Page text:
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Santa Cruz Island winged rockcress facts for kids

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Santa Cruz Island winged rockcress
Sibara filifolia (Santa Cruz Island winged rockcress) (5628843295).jpg
Conservation status

Endangered (ESA)
Scientific classification

Arabis filifolia

Sibara filifolia, the Santa Cruz Island winged rockcress or Santa Cruz Island rockcress, is a rare species of flowering plant in the family Brassicaceae. It is endemic to the Channel Islands of California, where it is now known from a few occurrences on San Clemente Island and one population on Catalina Island.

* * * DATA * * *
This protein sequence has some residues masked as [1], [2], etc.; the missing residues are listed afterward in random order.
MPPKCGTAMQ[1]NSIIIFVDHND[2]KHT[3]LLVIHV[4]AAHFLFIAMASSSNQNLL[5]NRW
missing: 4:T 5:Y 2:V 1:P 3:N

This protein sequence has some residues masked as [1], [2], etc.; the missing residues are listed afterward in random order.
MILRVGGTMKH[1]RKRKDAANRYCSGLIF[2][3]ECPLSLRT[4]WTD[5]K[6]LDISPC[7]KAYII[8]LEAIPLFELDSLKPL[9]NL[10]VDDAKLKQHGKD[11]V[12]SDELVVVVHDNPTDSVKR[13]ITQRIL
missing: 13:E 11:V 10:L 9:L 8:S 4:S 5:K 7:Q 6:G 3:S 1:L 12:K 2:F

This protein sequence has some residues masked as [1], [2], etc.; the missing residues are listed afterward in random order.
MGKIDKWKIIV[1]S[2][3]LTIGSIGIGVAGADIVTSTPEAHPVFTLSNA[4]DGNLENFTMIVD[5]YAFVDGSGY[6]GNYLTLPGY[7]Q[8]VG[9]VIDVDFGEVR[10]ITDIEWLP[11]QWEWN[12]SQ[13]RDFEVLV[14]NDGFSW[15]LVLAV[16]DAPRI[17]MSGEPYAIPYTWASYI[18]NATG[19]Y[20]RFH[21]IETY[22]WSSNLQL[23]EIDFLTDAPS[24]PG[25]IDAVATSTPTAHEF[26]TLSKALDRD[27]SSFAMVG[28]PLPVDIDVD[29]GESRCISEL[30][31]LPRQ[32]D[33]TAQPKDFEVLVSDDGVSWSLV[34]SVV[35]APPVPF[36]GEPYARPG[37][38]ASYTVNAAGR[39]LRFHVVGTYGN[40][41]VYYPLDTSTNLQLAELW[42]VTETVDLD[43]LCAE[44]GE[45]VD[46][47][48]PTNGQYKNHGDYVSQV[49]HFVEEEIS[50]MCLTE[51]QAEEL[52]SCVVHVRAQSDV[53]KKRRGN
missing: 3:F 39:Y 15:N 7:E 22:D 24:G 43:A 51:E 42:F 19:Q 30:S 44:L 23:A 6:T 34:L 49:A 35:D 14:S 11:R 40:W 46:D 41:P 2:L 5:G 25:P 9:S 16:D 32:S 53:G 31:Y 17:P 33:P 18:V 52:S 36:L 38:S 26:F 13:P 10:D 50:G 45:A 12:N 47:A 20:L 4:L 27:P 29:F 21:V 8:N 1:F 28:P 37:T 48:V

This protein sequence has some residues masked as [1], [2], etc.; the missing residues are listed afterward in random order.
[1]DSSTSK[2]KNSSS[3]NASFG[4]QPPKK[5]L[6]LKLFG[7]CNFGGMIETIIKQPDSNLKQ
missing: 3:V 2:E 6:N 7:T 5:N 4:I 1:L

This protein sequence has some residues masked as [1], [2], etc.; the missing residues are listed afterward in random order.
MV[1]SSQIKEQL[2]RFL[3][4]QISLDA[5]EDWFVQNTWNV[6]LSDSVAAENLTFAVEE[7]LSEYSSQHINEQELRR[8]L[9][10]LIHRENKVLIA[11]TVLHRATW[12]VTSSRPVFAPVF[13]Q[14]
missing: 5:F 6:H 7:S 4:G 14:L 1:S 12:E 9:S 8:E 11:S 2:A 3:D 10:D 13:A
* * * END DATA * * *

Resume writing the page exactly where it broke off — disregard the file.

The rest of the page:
It was once present on Santa Cruz Island, and perhaps other Channel Islands, but these occurrences were extirpated by feral goats and pigs. The plant was feared extinct until small remaining occurrences were discovered in 1986. A 1995 estimate of the total remaining population was 500 individuals. The plant became a federally listed endangered species of the United States in 1997, along with Cercocarpus traskiae and Lithophragma maximum, two other rare Channel Islands plants.


Sibara filifolia is an annual herb producing a hairless, sometimes waxy stem up to around 30 centimeters in maximum height. The leaves are very narrow and almost strandlike, measuring less than a millimeter wide, and growing about 1.5 centimeters long. The flowers each have four spoon-shaped lavender petals a few millimeters long. The fruit is a flattened, elongated silique up to 4 centimeters long containing tiny seeds.

Distribution and habitat

Sibara filifolia grows in the coastal sage scrub of two islands off the coast of southern California.

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